Last weekend I met a man and we talked until the sun came up. This is the prelude to a tale of sweeping romanticism, of unsure glances becoming hesitant approaches, of close brushes becoming deliberate touches, of hopeful rushes becoming certain kisses. This is the prelude to a tale that never played out, and it never played out because of me.
This man – code name George – was part of the group I was out at the pub with. His looks could be described as appealing, but on hearing talk that he had a girlfriend, I immediately placed him within the ‘I don’t cut lunch’ divider of my mental filing cabinet. I firmly believe there are enough men in this world that I don’t need to borrow someone else’s, so he became just another of the nice-to-meet-yous among the group, part of the lively social wallpaper and nothing more.
The night rolled on to its conclusion, with inevitable scrabbling for taxis or, in my case, the night bus (oh! unbridled joys) all the way from north to south London. Two boys in the group were taking the same route – George and a guy whose face and mannerisms were so similar to my longest-term ex it was almost disturbing. (That’s Wiseau-worthy detail, so don’t be disappointed if I never refer to it again.)
As our journey meandered, lurched and dragged its way to our alighting stop, George asked what booze I was stockpiling. Gin, I said, just gin. He invited himself to mine. I made various loaded comments about his girlfriend: wasn’t she expecting him, wouldn’t she worry where he was, shouldn’t he really just go to her house? He said it was fine and, since I already knew this was going nowhere for me and I felt I’d have no problem maintaining my resolve, gins at mine it was.
Suffice to say, nothing happened. We actually did just talk and drink gin, which when it’s 4am and you’ve already had a skinful is really not advisable, let me tell you. Then, sometime later, I became concerned by the blue-tinged light glowing around the edges of the window blinds. Some kind of alien invasion out in the car park? No, daylight. We’d stayed up chatting until dawn.
It was poetic and fun and indulgent and foolish (or at least the three hefty gins and 5am popcorn were). It could have been romantic, but it wasn’t. Things could have happened, but they didn’t. I could have overcome my resolve, been the bad person, had me some fun – when he asked “How big is your bed?” I was pretty sure the option was there. But no, despite the Hogarthian amounts of gin coursing through my veins, I chose to play it safe, protect my interests, risk nothing.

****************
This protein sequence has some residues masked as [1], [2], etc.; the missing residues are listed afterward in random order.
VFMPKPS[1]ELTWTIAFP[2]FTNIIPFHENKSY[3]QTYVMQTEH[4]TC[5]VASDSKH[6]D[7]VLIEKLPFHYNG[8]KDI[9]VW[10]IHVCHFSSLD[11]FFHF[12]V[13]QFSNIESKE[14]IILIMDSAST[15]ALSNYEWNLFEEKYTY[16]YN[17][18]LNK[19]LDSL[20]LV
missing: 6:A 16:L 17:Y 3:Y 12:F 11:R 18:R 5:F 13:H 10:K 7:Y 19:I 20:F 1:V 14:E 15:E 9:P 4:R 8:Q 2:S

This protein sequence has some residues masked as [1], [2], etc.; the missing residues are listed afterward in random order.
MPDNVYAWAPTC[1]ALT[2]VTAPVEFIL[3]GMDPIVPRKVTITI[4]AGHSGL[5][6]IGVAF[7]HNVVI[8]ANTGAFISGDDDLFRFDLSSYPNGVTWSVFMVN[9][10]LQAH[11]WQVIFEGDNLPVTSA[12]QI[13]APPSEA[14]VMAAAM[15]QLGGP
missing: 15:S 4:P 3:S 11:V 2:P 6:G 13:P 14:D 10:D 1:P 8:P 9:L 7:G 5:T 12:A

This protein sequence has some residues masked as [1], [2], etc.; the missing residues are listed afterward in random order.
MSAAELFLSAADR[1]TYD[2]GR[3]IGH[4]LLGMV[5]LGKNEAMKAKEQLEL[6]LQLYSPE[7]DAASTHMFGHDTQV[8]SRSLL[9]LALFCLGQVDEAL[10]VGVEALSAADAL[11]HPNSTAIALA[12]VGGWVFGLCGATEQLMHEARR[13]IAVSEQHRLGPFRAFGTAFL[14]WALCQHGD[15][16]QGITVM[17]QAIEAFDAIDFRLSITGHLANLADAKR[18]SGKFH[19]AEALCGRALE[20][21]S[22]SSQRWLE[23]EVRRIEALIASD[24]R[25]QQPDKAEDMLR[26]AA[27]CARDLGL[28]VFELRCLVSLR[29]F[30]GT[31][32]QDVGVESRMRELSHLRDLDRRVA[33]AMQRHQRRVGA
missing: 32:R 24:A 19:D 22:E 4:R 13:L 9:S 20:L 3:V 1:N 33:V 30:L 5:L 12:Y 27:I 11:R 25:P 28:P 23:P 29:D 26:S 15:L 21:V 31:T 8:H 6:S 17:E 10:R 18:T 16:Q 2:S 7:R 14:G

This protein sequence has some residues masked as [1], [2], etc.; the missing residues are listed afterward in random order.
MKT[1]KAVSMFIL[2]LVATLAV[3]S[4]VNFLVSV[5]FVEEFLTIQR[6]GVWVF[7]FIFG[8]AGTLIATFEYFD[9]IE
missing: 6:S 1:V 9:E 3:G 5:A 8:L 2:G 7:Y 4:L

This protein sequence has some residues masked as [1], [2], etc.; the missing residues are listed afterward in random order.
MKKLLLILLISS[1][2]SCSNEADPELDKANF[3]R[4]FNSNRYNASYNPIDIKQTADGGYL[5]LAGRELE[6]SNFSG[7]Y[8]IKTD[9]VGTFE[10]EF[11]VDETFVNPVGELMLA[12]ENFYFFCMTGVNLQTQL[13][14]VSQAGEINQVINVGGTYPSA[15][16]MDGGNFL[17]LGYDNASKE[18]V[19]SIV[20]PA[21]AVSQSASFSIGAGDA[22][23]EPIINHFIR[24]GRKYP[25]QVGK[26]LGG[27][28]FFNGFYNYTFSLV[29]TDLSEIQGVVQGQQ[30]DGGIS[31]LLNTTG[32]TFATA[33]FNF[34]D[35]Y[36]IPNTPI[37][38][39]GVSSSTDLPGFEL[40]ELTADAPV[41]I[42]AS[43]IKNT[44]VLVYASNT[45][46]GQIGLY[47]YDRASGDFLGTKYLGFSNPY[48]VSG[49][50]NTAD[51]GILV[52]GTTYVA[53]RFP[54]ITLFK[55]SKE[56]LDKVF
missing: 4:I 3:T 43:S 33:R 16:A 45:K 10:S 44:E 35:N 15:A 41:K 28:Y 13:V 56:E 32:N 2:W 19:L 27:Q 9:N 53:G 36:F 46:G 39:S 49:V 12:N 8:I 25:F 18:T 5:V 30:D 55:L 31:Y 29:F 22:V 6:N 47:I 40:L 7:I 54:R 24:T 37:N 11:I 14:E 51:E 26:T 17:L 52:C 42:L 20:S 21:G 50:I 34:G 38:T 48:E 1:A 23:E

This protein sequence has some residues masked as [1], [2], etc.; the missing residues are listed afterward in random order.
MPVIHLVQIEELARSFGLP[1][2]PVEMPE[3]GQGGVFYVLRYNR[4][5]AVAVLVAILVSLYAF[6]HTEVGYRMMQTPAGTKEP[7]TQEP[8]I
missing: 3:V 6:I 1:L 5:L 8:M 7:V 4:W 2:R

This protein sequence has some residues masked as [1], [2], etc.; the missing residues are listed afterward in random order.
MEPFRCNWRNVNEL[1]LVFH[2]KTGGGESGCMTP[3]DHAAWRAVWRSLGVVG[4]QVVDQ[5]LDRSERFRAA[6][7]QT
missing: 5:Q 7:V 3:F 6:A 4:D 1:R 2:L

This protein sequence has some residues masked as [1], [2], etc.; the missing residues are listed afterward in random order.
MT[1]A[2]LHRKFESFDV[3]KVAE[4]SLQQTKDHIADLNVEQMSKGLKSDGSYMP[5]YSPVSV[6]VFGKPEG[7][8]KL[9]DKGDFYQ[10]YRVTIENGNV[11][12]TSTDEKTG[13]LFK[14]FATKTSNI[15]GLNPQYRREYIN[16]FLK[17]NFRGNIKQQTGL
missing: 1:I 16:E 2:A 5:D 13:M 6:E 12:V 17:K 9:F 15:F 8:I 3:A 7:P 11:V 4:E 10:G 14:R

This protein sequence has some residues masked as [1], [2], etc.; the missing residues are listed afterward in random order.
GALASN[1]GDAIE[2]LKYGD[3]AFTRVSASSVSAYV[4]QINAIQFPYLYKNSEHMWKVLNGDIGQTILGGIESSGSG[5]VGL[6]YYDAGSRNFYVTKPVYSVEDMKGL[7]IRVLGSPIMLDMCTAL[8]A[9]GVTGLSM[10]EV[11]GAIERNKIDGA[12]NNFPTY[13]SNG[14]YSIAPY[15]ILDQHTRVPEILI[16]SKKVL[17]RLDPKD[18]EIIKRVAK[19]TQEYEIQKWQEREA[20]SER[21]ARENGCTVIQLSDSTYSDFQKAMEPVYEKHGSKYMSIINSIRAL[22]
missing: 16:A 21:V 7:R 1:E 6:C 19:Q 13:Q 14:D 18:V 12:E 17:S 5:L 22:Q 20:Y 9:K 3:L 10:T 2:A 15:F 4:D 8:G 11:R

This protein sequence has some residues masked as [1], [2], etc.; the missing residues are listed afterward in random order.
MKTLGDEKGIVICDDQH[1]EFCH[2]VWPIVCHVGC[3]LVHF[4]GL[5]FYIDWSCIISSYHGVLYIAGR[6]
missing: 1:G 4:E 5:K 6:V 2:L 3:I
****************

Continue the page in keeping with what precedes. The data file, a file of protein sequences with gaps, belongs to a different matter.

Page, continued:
While I am perfectly happy with the decision I made not to let the booze take over, the whole episode did make me realise that not-looking is forcefully keeping me in a very safe place. I’m like the Anne fucking Frank of the man-hunting world, having the bookcase wedged tight across my love-life by the benevolently not-looking Miep Gies. Sure, it’s a safe place to be but (ignoring the minor death-camp hiccup in this otherwise blinding analogy) I really am missing out on rather a lot.
Not-looking is conducive to risk-aversion. (Golly, doesn’t that sound thesis-worthy.) It’s a pretty passive pastime: it involves me waiting for men to make the moves; it requires me to do nothing other than sit back and wait for something to happen. At the best of times, I am fundamentally shit at waiting, so in that respect I take my hat off to not-looking for its good influence. But, and this is a big BUT (though perky, womanly, firm yet malleable), by remaining passive there is so much I’m missing out on.
The principle of risk and return is an oft-observed and well-documented truism. Risk very little and your return is maintained dignity with a small side order of what-might-have-beens. Risk a lot and your return will be a pot-luck main course of either soul-creasing regret or winner-takes-all elation.
I’ve droned on recently, quite a lot, about how things, men, life, have seemed to become dull, boring and two-dimensional. Now I realise a big reason for that is my lack of risk-taking in the love game. I’d grown used to the highs and lows and the dabbles with hopes, to the attractings and repellings and the gambles with chance. After 15-20 years of that in my life, it’s hard to give up. And the thing is, I don’t want to.
When you put yourself out there in the search for love, ask the question and wait for the response, of course there’s a chance the answer will smack you in the face like the pavement-hovering wing mirror of a passing bus. That’s the price we all pay for the chance to play for the jackpot. But by taking the safe route and not-looking on the sidelines, you’ll always wonder what the answer was going to be – a far bigger price in my book.
We’ve all suffered some heart-smooshes, all chanced our arms and had them swiftly Nelsonised, but none of us was dispatched by Belsen typhus as a result. Not even Miss Havisham, though that whole sitting in a wedding dress for 40-odd years thing was prrreetttty frrreakkky.
The fact is, it’s fun. Asking, hearing, going woopty-doo!! or fucking-ugly-cunt-thick-shit-never-liked-’em-anyway-not-good-enough-for-me. All of the asks – the unsure glances, hesitant approaches, close brushes, deliberate touches and hopeful rushes – they’re all as colourful and three-dimensional as the answers they receive. And life, like art, is there to make you feel. Even if what you feel is the hangover of a pisshead in the middle of a Hogarth etching.
Which is why I think I’m giving up. Not-looking, that is. Not gin-drinking. Hell no. I heart the gin.